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Treating Gestational Sleep Apnea

Dr Martin Abelar - September 30, 2023 - 0 comments

Your body goes through many changes when you’re pregnant. Many of them are temporary and subside after pregnancy, while others may be permanent or take a little longer to return to normal. Furthermore, there are many conditions you can experience during pregnancy that can cause dangerous complications if not monitored closely. Conditions like preeclampsia, gestational diabetes and gestational gingivitis are all somewhat common during pregnancy, but usually resolve with time. But did you know there’s another dangerous condition which could develop during pregnancy, and it may not go away at all? It’s called gestational sleep apnea, and it could affect up to 20 percent of pregnant women!

The dangerous part of gestational sleep apnea (or gestational OSA) is that you may not even realize you have it. After all, feeling tired, anxious, stressed, and having trouble sleeping are all common side effects of a healthy pregnancy. But sometimes those side effects can mean something more. Worse yet, gestational sleep apnea may not simply go away after pregnancy. For some it can linger for years before it’s ever discovered, putting you at significant health risk in the process.

So, how do you diagnose gestational sleep apnea, especially when the lines between OSA and typical pregnancy side-effects can be so similar. Many pregnant women gain weight, begin snoring, or spend restless nights tossing and turning during pregnancy. But if these symptoms don’t subside, it’s time to take action.

Gestational sleep apnea can be caused by many things, including weight gain, hormonal changes, brain changes, and throat anatomy changes. While it can be difficult to pinpoint exactly which of these could be causing your gestational sleep apnea, thankfully treating your gestational sleep apnea is fairly straightforward.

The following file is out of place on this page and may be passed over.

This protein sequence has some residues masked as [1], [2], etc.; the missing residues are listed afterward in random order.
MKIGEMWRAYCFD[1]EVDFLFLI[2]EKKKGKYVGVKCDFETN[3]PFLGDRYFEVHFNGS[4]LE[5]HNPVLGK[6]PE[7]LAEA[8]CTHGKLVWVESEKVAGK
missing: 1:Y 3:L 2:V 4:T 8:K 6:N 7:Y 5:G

Dr. Abelar has been treating sleep apnea patients for many years without the use of CPAP therapy. At our clinic, we offer sleep orthotic solutions that are custom fit to the mouth. These devices fit the mouth like a retainer, and prop the airway open naturally while you sleep. This eliminates the need for forced air and uncomfortable masks, which often go unused by patients because they’re annoying and difficult to operate.

With a custom sleep orthotic, you don’t need to be tethered to a machine all night. They’re easier to clean, easier to wear, and much more comfortable.

If you suspect something might be off about your sleep, please speak to your physician as soon as possible and inquire about a sleep study to determine whether you could have gestational sleep apnea. Once you get a diagnosis, reach out to Dr. Abelar to discuss your treatment options.

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